TiVo’s prospects down under

19 08 2007

Following its misadventure in the U.K. in the early 1990s (due, no doubt, to its decision to get in to bed with NewsCorp.-owned BSkyB), TiVo spent the following few years focusing on its key U.S. business.

It’s only in the last couple of years that TiVo has, once again, spread its tenticles further afield: to China and, more recently, Australia.

Not much has been heard of the China (or was it just Taiwan) deal since 2005 which, for a company which has so effectively timed press announcements of any kind to coincide with results reporting, likely means no news is… no news.

But the Oz deal is generating an increasing amount of press, not least this spoiler piece, coincidentally from a paper owned by NewsCorp., which also happens to own the majority interest in pay TV platform Foxtel and offer its own DVR product.

Perhaps a reaction to other reports last week that TiVo has bagged charter advertising partnerships with 20 companies, each paying AU $1 million (US $792,517) each to learn more about what makes ad-skippers tick.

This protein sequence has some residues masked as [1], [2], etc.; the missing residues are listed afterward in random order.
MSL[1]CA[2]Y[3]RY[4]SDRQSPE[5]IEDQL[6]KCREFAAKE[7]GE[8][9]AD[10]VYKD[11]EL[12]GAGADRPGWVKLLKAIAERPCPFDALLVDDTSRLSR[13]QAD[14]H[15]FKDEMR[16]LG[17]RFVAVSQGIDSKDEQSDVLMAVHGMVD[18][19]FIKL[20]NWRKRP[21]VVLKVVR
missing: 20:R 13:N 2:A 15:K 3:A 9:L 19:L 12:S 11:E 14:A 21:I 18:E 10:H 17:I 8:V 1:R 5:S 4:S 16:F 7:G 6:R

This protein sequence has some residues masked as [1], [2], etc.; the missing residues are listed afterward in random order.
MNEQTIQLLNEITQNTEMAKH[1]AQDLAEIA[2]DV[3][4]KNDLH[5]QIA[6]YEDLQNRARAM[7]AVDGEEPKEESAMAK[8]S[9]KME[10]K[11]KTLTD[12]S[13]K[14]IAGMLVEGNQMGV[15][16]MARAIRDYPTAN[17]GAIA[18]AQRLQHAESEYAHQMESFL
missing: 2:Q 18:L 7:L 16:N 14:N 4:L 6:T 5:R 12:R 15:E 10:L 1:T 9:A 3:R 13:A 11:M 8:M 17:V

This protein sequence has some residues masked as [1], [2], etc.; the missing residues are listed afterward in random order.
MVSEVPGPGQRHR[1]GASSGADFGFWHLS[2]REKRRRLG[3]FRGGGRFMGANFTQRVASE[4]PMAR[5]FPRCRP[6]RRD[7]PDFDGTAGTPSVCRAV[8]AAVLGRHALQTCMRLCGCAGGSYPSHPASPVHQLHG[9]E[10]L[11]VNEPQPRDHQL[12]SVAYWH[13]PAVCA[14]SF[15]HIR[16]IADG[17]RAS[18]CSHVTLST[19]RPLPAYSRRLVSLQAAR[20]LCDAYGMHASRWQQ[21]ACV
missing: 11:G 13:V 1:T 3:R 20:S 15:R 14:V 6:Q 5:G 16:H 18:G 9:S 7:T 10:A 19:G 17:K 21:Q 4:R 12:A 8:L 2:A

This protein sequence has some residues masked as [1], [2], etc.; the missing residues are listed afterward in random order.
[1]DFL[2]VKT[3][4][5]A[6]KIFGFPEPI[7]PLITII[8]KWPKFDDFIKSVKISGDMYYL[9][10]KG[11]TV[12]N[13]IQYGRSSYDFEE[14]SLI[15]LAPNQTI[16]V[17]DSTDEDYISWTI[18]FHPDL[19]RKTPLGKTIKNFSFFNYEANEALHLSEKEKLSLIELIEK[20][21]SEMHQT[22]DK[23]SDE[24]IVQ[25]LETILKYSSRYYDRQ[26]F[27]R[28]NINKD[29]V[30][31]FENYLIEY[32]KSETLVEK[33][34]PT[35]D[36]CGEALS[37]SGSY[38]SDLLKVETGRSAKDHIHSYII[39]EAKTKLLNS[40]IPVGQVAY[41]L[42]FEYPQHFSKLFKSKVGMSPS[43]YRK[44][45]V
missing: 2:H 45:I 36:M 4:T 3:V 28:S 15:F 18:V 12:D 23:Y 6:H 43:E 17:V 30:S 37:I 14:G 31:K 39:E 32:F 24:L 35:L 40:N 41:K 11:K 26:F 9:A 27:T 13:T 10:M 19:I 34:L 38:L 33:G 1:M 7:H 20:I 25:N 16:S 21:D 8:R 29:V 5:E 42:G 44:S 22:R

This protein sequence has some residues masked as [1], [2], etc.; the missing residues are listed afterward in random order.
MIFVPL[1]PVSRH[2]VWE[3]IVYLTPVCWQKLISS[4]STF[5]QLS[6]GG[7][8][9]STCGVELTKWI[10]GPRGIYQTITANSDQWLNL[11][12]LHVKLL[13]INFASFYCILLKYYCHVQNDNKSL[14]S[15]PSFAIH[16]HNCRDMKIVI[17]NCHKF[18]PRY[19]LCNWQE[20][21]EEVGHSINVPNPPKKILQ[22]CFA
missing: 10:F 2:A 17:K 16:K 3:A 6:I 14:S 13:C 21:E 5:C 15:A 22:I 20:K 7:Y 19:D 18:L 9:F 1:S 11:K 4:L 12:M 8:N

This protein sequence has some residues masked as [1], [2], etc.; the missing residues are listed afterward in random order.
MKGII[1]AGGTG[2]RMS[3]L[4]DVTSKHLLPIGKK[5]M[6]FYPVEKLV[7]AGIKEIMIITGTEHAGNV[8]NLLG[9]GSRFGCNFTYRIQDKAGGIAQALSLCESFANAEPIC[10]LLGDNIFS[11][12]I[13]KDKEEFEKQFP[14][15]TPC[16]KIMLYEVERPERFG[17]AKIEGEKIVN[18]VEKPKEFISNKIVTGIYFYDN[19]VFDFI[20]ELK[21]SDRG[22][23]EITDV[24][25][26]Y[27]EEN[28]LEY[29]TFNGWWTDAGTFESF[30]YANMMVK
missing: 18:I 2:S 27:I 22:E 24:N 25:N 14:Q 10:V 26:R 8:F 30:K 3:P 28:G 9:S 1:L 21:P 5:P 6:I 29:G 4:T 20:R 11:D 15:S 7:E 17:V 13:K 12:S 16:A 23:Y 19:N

Australian TV and its liberal sprinkling of ads (most usually with very low production values) throughout programmes makes it ripe for DVRs.

Yet, paradoxically, many of its free-to-air broadcasters have actively suppressed the emergence of DVRs through some strange anomaly which allows them to retain copyright over listings information and, thus, strangling EPGs which are the lifeblood of DVRs.

The copyright ruling was successfully challenged in an Australian court earlier this month

But it’s already an overcrowded market: TiVo will be launching against Foxtel’s already-established DVR, domestic company ICE TV — which, like TiVo, offers a platform-agnostic product — and, according to other speculation, possibly a DVR-enabled Sony PlayStation 3 too. 

One to watch…